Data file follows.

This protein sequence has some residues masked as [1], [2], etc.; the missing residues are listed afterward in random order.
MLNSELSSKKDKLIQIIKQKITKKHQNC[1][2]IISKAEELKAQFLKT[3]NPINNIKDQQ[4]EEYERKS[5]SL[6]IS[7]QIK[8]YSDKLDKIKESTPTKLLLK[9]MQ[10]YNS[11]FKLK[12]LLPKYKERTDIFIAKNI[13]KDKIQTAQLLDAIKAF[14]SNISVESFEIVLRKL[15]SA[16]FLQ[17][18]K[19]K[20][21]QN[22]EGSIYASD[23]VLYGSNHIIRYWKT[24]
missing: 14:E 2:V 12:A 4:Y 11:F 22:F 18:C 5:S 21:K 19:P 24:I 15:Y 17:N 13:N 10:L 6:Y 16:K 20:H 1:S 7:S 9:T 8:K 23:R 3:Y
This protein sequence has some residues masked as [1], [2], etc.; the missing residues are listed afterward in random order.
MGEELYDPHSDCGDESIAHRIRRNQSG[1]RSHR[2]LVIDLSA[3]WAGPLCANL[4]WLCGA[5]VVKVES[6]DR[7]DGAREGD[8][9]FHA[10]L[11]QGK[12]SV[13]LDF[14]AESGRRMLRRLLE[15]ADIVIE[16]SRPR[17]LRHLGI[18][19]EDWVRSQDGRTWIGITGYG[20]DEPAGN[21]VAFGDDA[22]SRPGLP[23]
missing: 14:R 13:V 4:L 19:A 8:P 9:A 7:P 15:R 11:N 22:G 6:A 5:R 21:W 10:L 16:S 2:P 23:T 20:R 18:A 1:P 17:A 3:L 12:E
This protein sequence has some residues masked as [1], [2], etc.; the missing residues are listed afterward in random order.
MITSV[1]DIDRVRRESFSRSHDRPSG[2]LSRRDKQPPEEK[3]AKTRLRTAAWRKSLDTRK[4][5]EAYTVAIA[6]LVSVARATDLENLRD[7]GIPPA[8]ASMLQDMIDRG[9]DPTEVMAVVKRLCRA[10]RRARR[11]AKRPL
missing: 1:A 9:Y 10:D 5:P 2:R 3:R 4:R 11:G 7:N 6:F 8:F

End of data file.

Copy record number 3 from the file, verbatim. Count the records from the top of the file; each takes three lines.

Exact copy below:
This protein sequence has some residues masked as [1], [2], etc.; the missing residues are listed afterward in random order.
MITSV[1]DIDRVRRESFSRSHDRPSG[2]LSRRDKQPPEEK[3]AKTRLRTAAWRKSLDTRK[4][5]EAYTVAIA[6]LVSVARATDLENLRD[7]GIPPA[8]ASMLQDMIDRG[9]DPTEVMAVVKRLCRA[10]RRARR[11]AKRPL
missing: 1:A 9:Y 10:D 5:P 2:R 3:R 4:R 11:G 7:N 6:F 8:F